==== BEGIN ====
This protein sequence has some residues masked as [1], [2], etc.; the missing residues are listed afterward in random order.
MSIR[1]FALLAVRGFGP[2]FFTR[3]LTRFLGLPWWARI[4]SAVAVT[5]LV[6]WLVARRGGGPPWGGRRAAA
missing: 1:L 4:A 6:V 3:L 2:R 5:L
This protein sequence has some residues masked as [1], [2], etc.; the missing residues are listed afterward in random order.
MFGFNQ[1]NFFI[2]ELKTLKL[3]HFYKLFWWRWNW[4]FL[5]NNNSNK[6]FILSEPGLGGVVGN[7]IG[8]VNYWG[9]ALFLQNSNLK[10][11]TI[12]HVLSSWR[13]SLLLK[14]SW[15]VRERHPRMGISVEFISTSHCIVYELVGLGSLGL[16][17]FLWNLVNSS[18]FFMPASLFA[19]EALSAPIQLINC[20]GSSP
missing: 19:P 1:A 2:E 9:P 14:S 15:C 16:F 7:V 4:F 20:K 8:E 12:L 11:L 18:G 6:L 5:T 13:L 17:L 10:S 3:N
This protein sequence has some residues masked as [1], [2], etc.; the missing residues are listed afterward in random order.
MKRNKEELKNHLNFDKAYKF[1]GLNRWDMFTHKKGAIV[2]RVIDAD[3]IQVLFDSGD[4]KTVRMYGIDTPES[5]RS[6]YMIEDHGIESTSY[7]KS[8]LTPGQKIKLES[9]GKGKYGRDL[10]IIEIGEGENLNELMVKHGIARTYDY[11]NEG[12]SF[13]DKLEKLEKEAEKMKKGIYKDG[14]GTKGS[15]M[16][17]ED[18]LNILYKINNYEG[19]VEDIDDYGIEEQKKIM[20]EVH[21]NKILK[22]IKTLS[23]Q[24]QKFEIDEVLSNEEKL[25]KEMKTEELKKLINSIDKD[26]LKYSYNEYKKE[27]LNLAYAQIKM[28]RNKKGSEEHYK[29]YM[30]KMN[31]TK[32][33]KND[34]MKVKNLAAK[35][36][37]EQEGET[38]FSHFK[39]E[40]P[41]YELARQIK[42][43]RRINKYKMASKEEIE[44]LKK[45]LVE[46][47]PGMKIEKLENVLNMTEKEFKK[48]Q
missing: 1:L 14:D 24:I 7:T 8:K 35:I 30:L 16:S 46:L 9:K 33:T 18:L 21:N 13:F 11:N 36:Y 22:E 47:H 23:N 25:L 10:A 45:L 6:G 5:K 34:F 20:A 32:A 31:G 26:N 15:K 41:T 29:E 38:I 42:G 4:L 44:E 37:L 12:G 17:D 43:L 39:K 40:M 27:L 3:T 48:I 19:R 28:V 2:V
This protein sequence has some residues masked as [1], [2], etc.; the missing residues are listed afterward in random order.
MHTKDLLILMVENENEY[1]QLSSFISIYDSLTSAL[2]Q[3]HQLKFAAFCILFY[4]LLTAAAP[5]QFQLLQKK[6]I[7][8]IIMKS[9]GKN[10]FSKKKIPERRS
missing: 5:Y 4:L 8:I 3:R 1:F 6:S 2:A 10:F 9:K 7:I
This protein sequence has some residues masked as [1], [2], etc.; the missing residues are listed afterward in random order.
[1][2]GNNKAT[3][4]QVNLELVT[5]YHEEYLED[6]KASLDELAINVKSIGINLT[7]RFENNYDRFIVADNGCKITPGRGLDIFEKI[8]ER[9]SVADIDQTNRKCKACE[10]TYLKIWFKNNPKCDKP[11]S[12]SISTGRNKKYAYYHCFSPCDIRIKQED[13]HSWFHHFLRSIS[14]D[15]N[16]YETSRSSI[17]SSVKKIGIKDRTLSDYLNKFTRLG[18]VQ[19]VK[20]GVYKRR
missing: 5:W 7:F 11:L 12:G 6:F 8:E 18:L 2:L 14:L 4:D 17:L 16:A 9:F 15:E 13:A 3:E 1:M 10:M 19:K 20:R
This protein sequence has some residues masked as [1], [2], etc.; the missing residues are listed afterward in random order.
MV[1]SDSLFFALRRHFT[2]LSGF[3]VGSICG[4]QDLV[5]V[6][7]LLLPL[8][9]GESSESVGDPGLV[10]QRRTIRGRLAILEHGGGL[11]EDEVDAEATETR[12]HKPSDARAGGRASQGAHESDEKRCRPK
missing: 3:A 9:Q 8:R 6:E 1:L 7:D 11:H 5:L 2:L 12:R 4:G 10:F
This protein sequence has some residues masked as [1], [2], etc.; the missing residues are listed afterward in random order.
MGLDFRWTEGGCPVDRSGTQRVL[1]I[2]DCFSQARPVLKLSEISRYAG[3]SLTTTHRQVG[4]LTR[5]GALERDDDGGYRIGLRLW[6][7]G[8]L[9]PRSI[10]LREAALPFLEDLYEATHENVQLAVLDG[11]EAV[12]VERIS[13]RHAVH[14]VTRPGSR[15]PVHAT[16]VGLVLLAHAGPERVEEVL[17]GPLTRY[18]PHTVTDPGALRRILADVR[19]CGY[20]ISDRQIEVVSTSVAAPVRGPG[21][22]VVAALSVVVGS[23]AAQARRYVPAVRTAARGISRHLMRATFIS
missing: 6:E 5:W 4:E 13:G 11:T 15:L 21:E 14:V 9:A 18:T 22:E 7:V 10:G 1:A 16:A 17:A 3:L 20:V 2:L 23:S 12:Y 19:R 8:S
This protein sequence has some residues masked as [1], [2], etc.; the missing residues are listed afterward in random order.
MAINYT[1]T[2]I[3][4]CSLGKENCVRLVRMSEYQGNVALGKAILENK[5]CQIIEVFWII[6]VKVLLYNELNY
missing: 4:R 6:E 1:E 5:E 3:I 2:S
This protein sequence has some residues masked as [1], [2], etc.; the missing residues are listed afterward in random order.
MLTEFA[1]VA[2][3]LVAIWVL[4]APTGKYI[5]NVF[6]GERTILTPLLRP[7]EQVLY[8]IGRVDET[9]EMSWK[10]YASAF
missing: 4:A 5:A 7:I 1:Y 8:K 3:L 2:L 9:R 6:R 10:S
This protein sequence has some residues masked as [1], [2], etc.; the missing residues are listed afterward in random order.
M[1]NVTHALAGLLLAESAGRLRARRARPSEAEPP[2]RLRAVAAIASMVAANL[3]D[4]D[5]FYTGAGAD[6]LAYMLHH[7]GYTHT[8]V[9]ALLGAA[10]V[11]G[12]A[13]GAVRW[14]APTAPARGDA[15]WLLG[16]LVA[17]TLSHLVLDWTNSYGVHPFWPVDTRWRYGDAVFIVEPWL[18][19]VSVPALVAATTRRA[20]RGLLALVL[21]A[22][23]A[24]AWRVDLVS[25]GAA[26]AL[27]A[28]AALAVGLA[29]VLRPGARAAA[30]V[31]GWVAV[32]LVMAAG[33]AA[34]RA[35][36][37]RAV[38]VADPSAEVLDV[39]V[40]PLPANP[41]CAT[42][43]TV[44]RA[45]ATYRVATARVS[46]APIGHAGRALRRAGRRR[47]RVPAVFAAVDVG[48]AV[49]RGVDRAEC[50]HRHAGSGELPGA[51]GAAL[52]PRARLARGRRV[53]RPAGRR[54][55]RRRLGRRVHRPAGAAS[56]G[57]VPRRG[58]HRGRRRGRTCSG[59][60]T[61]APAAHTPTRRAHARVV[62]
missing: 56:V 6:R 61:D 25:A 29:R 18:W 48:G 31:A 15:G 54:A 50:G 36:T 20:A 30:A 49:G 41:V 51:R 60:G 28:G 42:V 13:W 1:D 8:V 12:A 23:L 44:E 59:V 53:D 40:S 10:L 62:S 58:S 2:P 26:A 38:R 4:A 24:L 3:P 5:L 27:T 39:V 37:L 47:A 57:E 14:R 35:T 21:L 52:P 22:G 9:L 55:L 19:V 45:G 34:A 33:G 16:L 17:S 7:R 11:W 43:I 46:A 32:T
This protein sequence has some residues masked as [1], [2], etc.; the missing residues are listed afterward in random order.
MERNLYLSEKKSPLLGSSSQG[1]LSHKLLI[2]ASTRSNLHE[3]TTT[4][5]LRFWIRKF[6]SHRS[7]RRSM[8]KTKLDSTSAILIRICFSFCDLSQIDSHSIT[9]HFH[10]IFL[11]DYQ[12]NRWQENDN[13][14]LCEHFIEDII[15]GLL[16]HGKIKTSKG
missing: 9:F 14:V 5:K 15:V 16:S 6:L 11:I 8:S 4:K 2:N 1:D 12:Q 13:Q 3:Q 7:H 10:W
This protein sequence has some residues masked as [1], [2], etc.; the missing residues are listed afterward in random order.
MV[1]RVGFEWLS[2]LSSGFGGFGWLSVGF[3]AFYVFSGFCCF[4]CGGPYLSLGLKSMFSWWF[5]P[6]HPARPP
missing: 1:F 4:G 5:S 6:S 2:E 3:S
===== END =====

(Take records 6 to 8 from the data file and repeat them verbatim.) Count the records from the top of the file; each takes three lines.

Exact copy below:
This protein sequence has some residues masked as [1], [2], etc.; the missing residues are listed afterward in random order.
MV[1]SDSLFFALRRHFT[2]LSGF[3]VGSICG[4]QDLV[5]V[6][7]LLLPL[8][9]GESSESVGDPGLV[10]QRRTIRGRLAILEHGGGL[11]EDEVDAEATETR[12]HKPSDARAGGRASQGAHESDEKRCRPK
missing: 3:A 9:Q 8:R 6:E 1:L 7:D 11:H 5:L 2:L 12:R 4:G 10:F
This protein sequence has some residues masked as [1], [2], etc.; the missing residues are listed afterward in random order.
MGLDFRWTEGGCPVDRSGTQRVL[1]I[2]DCFSQARPVLKLSEISRYAG[3]SLTTTHRQVG[4]LTR[5]GALERDDDGGYRIGLRLW[6][7]G[8]L[9]PRSI[10]LREAALPFLEDLYEATHENVQLAVLDG[11]EAV[12]VERIS[13]RHAVH[14]VTRPGSR[15]PVHAT[16]VGLVLLAHAGPERVEEVL[17]GPLTRY[18]PHTVTDPGALRRILADVR[19]CGY[20]ISDRQIEVVSTSVAAPVRGPG[21][22]VVAALSVVVGS[23]AAQARRYVPAVRTAARGISRHLMRATFIS
missing: 6:E 5:W 4:E 13:G 11:T 15:L 21:E 14:V 9:A 18:T 22:E 7:V 10:G 1:A 16:A 17:A 3:L 20:V 2:L 23:S 12:Y 19:R 8:S
This protein sequence has some residues masked as [1], [2], etc.; the missing residues are listed afterward in random order.
MAINYT[1]T[2]I[3][4]CSLGKENCVRLVRMSEYQGNVALGKAILENK[5]CQIIEVFWII[6]VKVLLYNELNY
missing: 4:R 6:E 1:E 5:E 3:I 2:S